By early 2022, the crypto sector had clearly settled on a go-to rhetorical move: crypto as a natural event, or what I kept thinking of as a kind of Automatic History. In a Super Bowl LVI commercial for the cryptocurrency exchange FTX, Larry David played the role of gatekeeper across the eras, negging technological advancements that range from the wheel to the moon landing. The subtext FTX wanted to convey was: see, crypto is a natural progression, no different than these other everyday miracles we now celebrate and take for granted. But there was another subtext as well: history is one long flat thing, it’s too tiring to examine all of it, so don’t bother looking backward behind that curtain. There’s nothing much to see. Besides, it’s so much more fun to look forward, with us, here at FTX.

To FTX, history--that messy, contentious recording and reconstitution of oppressive structures and their ramifications, of chaotic earthen existence-- doesn’t actually exist. History is flat, it’s automatic, particularly to those with a taste for crypto, who so often subscribe to a kind past-lessness. An unintentionally honest line from Ethan Lou captures this mindset: “In crypto-blockchain, nobody cared about who you were before, because there was no before.”

There was no before--no bottom scoop in the Crypto Sundae, no need to examine what the wheel wrought on non-pharaohs, no difference between the Protestant Reformation and American Revolution or between Irish immigration and penny stocks. Crypto was and is. Which may sound appealingly whimsical or heady in a Tweet, but these crypto memoirists have made the bold, deranged choice to share their crypto thoughts and crypto lives in far more than 140 characters. They have chosen to reveal themselves in a genre, memoir, that is nominally interested in some sort of personal archaeology; yet someone like Ethan Lou is radically, almost constitutionally opposed to digging. He describes himself as a “very private person” who “once tried unsuccessfully to list my job title simply as ‘employee’ on a credit card application.” He also tried “to display only my last name on another credit card…and if I could, I would hack into the government database to redact that from my birth certificate as well.”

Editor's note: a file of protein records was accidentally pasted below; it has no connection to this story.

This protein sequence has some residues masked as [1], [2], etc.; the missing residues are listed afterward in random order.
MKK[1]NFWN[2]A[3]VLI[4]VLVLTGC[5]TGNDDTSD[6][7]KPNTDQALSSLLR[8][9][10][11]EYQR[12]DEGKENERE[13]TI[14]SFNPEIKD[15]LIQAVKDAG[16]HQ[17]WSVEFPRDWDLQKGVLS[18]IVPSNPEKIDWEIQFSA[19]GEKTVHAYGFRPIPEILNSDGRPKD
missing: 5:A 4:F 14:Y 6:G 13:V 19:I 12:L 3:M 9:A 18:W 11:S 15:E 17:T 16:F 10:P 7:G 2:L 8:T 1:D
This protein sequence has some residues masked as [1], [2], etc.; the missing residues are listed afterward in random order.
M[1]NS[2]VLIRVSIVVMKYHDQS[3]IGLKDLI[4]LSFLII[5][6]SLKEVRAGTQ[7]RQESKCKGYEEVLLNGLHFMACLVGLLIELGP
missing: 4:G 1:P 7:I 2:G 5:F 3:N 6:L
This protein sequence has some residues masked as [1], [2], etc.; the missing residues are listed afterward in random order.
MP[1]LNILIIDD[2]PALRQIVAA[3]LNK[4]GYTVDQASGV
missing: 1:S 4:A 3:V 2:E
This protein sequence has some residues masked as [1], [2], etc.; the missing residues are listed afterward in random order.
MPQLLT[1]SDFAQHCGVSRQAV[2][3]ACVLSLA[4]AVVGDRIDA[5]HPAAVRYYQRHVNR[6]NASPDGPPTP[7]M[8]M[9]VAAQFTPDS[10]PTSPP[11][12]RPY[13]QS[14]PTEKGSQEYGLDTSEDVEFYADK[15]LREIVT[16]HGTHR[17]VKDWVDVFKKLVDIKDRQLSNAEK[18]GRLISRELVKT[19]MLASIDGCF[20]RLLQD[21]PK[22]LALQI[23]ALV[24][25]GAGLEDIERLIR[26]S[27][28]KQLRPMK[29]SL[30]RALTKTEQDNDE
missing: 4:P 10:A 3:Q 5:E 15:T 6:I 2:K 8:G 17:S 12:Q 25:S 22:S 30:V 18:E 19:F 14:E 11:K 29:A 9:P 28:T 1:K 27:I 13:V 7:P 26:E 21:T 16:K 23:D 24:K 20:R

Lou is a writer who is extremely nervous about revealing aspects of his own personal history, yet narrative conventions demand he construct one, and so he writhes on the page like an earthworm caught on brightly lit asphalt. He repeatedly confides that he’s hip to “a far more interesting story on that subject from another crypto big shot that I’ve promised not to repeat.” A page later, there’s hints of “even crazier tales involving a convicted murderer and local mafia, but that is a whole other story.” When he describes “an event that will perhaps be depicted in another book [where] I literally crawled through mud with machine-gun fire over my head,” it is fair for readers to conclude Lou is either 1) a liar 2) a terrific salesperson who has sold a book by promising to reveal confessions that never arrive.

How else to explain the book’s tone, which is fishy and wriggly and so uncomfortable with, if not downright uninterested in, the past? In the “Author’s Note,” Lou says that sources aren’t included because he is “admittedly lazy and short-sighted”––meaning that he’s too private to be a memoirist and too "admittedly lazy” to be a journalist. At which point, one has to ask: why write at all? It’s not as though Lou’s book or other crypto memoirs are true addiction works, the kind that often implicitly (or even explicitly) operate as a kind of twelfth step in which the memoir “carries forth the message” of redemption to other addicts. So I ask again: why share?